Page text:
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View Full Version : Clutters of red dots - GTX 460 with 300w power supply?


juezznin
06-14-11, 05:22 AM
Hello,
this is my first post on this forum, so if I have violated any rules I apologise.

System:
Dell Studio XPS 8100 (6 months old)
i7 870 quad core 2.93 ghz
Power Supply: Liteon 300w - im not entirely sure, but I took a photo of its details.
http://img856.imageshack.us/img856/7402/powersupply.jpg
Video card: NVIDIA GeForce GTX460

I know the recommended minimum power requirement for this card is 450w and 24 amps on the 12v rail, and my power supply to my knowledge (I have no idea) is 300w and has either 12 or 18 amps next to the 12v rails. (see image link above)

Basically I have been experiencing red and purple clutters of dots appearing on my screen, usually on photographs and gradients (not always). I have reinstalled drivers etc. with no luck. These dots disappear if I restart the computer, but return anywhere from an hour to 10 hours later. The video drivers fail and recover quite frequently (screen turns black then comes back saying it's recovered).

After searching online I found that my power supply may be an issue. I called Dell and someone is coming to look at the computer in the next few days to possibly replace the card (computer is only 6 months old and under warranty), and I would like to present a reasonable case that the power supply they included in this Studio XPS 8100 desktop has caused the graphics card to fail (if this is the case).

Sorry for blabbing on, this has just got me worked up as being an intermediate computer user I did not want to have to deal with getting compatible parts to build my own computer, so I figured Dell would build a computer with compatible parts...

SO, I am wondering what people's thoughts are on my situation and if these issues could have been caused by the power supply not meeting the card's requirements.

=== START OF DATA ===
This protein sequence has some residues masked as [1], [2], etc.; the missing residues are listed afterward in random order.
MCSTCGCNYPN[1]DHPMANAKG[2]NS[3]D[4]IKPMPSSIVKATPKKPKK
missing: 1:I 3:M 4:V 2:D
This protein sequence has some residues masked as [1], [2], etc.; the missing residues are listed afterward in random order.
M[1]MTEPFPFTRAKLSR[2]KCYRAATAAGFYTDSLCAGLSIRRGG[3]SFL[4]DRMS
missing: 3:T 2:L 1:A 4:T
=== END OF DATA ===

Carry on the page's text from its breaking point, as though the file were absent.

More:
Thanks in advance!

Ninja Prime
06-14-11, 05:46 AM
Thats not nearly enough power supply for that system. It came like that? Notice the warning on the PS that says max power will not exceed 350w. Probably the system tried to pull too much power and toasted either the PS or the card or both. Your quad core i7 CPU is probably a 95w lynnfield, and the GTX 460 averages 150w-160w with peaks of up to 180w. Thats potentially 275w, just in those two components. ~100w for the rest of the system is a typical estimate, depending on components. That's 375w potentially. Almost all of that is going to be coming through the 12v rails, which say they are only rated at 300w. You could be pulling in 75w above the rating on your PS, or more.

Even beyond that, its always good to have more power than you need, so your PS isn't working at peak all the time, 450w should be about the minimum for that setup, IMO.

juezznin
06-14-11, 05:58 AM
Thats not nearly enough power supply for that system. It came like that? Notice the warning on the PS that says max power will not exceed 350w. Probably the system tried to pull too much power and toasted either the PS or the card or both. Your quad core i7 CPU is probably a 95w lynnfield, and the GTX 460 averages 150w-160w with peaks of up to 180w. Thats potentially 275w, just in those two components. ~100w for the rest of the system is a typical estimate, depending on components. That's 375w potentially. Almost all of that is going to be coming through the 12v rails, which say they are only rated at 300w. You could be pulling in 75w above the rating on your PS, or more.

Even beyond that, its always good to have more power than you need, so your PS isn't working at peak all the time, 450w should be about the minimum for that setup, IMO.

Thank you for the fast reply!